As we traveled about the country during the week, I noted numerous large-scale projects that seemed a bit out of place in the developing nation.  There was a huge dam, electricity-generating windmills, and other civil engineering feats.  Each one bore the flag of another country or government.  Italy had assisted with the dam.  We were told Germany installed the windmills.  The European Union had chipped in on infrastructure projects.  To me, this made the reality of the situation even more overwhelming.  The largest and most powerful governments in the world have poured resources into the country on a scale that common man, and even the global church could not match.  Still, the poverty persists.  I’m glad for the way those governments have aided the people of Honduras, but it seems their projects stand as testaments to the failure of the secular humanist worldview.  Powerful governments with seemingly unlimited resources cannot fix their plight or the human condition.  I was reminded of these lyrics from “All the World Is Mad” by Thrice:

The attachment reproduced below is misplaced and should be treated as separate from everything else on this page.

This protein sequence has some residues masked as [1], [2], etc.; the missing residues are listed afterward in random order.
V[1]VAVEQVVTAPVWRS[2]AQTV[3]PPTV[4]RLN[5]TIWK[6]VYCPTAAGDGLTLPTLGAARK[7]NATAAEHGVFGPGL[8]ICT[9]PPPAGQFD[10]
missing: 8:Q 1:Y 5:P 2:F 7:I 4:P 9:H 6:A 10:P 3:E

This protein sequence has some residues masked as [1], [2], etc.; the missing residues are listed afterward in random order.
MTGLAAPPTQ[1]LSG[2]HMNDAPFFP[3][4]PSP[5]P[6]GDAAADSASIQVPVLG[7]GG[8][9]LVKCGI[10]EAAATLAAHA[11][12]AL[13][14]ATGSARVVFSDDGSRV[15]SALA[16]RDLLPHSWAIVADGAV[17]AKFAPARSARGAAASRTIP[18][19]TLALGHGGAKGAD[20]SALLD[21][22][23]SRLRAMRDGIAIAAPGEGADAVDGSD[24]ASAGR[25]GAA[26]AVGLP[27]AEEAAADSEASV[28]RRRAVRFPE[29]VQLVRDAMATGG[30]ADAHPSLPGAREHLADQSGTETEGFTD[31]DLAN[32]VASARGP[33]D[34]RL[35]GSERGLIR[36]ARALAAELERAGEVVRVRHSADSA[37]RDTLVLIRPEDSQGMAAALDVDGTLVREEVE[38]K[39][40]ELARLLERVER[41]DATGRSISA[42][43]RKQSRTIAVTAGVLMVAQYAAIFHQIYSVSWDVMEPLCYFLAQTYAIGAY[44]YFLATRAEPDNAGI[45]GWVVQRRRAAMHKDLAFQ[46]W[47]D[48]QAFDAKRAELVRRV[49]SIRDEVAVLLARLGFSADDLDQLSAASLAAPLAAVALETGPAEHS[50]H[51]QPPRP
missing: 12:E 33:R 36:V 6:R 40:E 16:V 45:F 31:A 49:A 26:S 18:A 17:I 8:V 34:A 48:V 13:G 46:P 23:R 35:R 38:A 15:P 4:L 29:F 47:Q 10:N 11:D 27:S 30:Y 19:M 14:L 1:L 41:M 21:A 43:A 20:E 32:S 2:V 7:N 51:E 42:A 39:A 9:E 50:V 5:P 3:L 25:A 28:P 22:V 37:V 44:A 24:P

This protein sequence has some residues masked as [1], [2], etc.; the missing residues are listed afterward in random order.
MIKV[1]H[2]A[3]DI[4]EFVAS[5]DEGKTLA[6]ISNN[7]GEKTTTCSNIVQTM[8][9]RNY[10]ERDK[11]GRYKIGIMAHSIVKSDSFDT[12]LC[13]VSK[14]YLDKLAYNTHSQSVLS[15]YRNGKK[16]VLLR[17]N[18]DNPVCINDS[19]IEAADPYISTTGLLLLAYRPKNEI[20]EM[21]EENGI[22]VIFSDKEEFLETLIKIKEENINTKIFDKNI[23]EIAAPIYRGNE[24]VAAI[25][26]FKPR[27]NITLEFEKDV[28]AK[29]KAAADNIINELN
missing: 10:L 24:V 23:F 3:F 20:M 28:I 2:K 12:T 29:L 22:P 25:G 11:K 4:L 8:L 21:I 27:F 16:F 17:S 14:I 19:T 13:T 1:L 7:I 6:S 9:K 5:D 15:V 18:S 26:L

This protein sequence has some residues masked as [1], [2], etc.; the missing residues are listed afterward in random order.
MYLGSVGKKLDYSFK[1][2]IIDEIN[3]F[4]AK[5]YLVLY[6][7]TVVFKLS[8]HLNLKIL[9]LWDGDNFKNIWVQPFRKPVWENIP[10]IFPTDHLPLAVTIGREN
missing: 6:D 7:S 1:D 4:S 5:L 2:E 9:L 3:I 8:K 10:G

We can’t medicate man to perfection again
We can’t legislate peace in our hearts
We can’t educate sin from our souls
It’s been there from the start
But the blind lead the blind into bottomless pits
Still we smile and deny that we’re cursed
But of all our iniquities
Ignorance may be the worst